Suppose you're a machine-learning researcher trying to build a model that could help plan for the COVID-19 pandemic. You want to incorporate a disease simulator into the model, but it's written in the C++ programming language, rather than an existing machine-learning workflow like PyTorch or TensorFlow.
Traditionally, this means you would have to spend more time learning C++ and rewriting it in the other framework than you spend actually building a model to solve the problem.
A team from MIT CSAIL recently developed a clever work-around: a compiler plug-in called Enzyme that allows you to import arbitrary foreign code into systems like TensorFlow without having to rewrite it.
The researchers say that Enzyme reduces the amount of work needed to apply machine learning to new domains, and is compatible with virtually any programming language that uses the LLVM framework, including C, C++, Rust, Swift and Julia (which originated at MIT).
“We hope Enzyme will help advance a range of scientific disciplines and bridge the gap between the machine learning and scientific computing communities,” says PhD student William S. Moses, lead author of a new paper about the system. “By allowing these groups to share tools and more easily interoperate, Enzyme may allow for improved approaches in many fields, from public-health analysis to climate simulation.”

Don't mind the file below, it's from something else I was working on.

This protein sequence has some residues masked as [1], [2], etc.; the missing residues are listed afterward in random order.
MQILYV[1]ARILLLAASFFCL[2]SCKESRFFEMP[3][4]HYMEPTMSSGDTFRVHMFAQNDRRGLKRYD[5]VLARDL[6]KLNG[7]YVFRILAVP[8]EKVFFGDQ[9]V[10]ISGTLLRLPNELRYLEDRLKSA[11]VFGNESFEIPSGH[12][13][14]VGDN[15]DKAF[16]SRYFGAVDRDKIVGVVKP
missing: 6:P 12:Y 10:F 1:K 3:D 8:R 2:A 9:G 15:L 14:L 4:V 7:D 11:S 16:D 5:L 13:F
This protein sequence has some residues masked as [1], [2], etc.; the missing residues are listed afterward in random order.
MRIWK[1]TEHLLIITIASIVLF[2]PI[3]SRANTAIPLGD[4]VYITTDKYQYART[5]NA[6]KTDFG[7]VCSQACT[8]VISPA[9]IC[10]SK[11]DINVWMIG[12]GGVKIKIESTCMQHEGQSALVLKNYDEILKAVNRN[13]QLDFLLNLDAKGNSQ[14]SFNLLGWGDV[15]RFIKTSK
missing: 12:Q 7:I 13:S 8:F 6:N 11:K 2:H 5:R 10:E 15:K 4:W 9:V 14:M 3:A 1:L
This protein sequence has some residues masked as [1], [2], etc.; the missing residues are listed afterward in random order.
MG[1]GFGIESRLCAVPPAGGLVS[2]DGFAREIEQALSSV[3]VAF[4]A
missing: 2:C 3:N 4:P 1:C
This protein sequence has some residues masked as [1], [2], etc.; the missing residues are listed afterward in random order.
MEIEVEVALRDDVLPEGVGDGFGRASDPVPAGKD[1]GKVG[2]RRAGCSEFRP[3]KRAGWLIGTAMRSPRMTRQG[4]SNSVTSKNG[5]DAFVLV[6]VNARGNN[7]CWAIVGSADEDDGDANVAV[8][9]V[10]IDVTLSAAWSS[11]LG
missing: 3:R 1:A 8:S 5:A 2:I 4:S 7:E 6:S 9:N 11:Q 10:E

Enzyme solves a specific problem with respect to “automatic differentiation” (AD), a family of algorithms that take derivatives of functions implemented in computer programs. AD is used within fundamental machine learning practices like backpropagation, as well as many areas of scientific computing.
It has historically been assumed that a high-performance tool like AD is only practical at the highest language level, but Moses says that Enzyme shows that it’s possible at lower levels. In fact, working at a lower level enables the system to run optimizations before differentiation, which allows it to execute programs up to four times faster than existing tools.
In the field of scientific computing, Enzyme also takes out a lot of the manual work that programmers loathe. For example, if you’re developing a simulator for a physics engine, Enzyme could be used to calculate derivatives that previously had to be done by hand.
The team has been excited to see Enzyme already receive some interest from the global programming community. As next steps, the team plans to improve Enzyme’s interface and improve the plug-in so that it can instantly enable programmers to import external codebases into their workflows.
The team will be presenting the project this week as a spotlight talk at the annual Conference on Neural Information Processing Systems (NeurIPS).